Why Miami could signal the end for Monaco

·6-min read
External view of the Hard Rock Stadium. Miami Grand Prix venue September 2019. Credit: PA Images
External view of the Hard Rock Stadium. Miami Grand Prix venue September 2019. Credit: PA Images

After several decades of trying, Formula 1 appeared to have finally cracked America last season as it heads to the Miami Grand Prix.

A grand total of 380,000 fans were said to have attended the Circuit of the Americas over three days in Austin, Texas, to witness a key race in the World Championship battle between Max Verstappen and Lewis Hamilton.

As the drivers were cheered by spectators – many of whom had no doubt bitten the bait of Drive to Survive over recent years and found themselves hooked – every time they emerged from their garages, the 2021 United States Grand Prix had the feel of a breakthrough moment in F1’s often uneasy relationship with America.

The challenge now? To build on it, to capitalise on that existing goodwill and to make a home out of one of the many houses on the F1 calendar.

It is why this weekend’s inaugural Miami Grand Prix is, by some margin, the most significant milestone since Liberty Media’s takeover of F1, or at least it was until the sport recently announced a third race in the States – in Las Vegas of all places – from 2023.

The changes Liberty have made to F1 since their arrival almost six years ago have ranged from cosmetic (logos and anthems) to root and branch (new technical and financial regulations), but there is no greater reflection of their impact than the presence of an extra American race or two on the schedule.

And so, when the cars line up on the grid in Miami this Sunday for a race in the planning since 2018, F1 will be fully and unmistakably the land of Liberty.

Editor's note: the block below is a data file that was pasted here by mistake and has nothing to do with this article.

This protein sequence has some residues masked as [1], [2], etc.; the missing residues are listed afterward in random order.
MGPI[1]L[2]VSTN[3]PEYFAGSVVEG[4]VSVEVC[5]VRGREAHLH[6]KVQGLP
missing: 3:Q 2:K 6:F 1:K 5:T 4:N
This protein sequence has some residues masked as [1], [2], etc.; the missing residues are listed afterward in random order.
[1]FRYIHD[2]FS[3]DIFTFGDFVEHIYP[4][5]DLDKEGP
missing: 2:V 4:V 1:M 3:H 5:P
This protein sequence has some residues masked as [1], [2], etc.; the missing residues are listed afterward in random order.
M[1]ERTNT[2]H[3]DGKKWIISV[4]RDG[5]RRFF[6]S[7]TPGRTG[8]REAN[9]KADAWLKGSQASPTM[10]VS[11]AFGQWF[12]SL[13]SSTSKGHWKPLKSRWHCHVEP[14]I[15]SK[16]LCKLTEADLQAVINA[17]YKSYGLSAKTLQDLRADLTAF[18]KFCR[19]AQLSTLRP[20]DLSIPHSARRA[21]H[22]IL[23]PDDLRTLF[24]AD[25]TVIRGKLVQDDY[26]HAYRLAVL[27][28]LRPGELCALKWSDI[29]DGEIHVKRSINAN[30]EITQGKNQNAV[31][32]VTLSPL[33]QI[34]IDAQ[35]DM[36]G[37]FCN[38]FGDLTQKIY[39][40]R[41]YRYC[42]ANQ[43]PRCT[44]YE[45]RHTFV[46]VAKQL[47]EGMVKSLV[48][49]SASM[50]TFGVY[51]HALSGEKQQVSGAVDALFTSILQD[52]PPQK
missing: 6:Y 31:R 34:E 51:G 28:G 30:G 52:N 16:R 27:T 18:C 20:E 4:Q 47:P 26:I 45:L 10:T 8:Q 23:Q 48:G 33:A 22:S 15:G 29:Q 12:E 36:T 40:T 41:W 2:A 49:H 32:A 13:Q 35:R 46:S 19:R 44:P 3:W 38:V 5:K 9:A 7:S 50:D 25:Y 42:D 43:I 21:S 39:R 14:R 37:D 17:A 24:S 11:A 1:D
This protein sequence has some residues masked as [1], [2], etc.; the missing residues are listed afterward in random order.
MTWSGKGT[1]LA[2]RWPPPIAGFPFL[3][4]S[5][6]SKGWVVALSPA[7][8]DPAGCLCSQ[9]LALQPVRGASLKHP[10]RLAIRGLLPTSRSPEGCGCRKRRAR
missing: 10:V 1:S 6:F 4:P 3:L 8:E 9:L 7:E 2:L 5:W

The buildup to the race weekend may prove unbearable for some so-called ‘legacy’ fans of a certain disposition – F1’s launch of a garish Miami GP-themed clothing range, to take one example, is enough to roll the eyes – but this promises to be an event unlike any other.

As for the circuit itself? It may come as a disappointment to some to learn it is nothing we haven’t seen before.

Watch an onboard lap of Miami and it quickly becomes apparent that, rather than offering something unique and befitting of the place itself, it merely follows the template for the modern F1 street circuit.

The high-speed sweeps of the first sector, for instance, are straight out of Saudi Arabia, while the clumsy collection of corners leading on to the longest straight later in the lap – ending in a close-to-the-walls left-hander as the track narrows – bears a striking resemblance to Baku.

Having first hosted a grand prix in 2016, Baku broke the rules of street circuit design with its alluring and chaos-inducing mix of high-speed stretches and slow sections and is arguably to blame for the current trend.

The arrival of Jeddah, ‘the world’s fastest street circuit’, in 2021 took the balance between risk and reward to a whole new level, while only the Covid pandemic prevented Hanoi, the copycat street circuit that time forgot, hosting its first race two years ago.

As street tracks continue to take over the calendar, F1 increasingly following the Formula E model of forcibly arousing the interest of the locals by bulldozing its way on to their doorsteps, Vietnam was the bullet F1 dodged. But even well-established venues are seemingly not immune from being mutilated to suit modern expectations.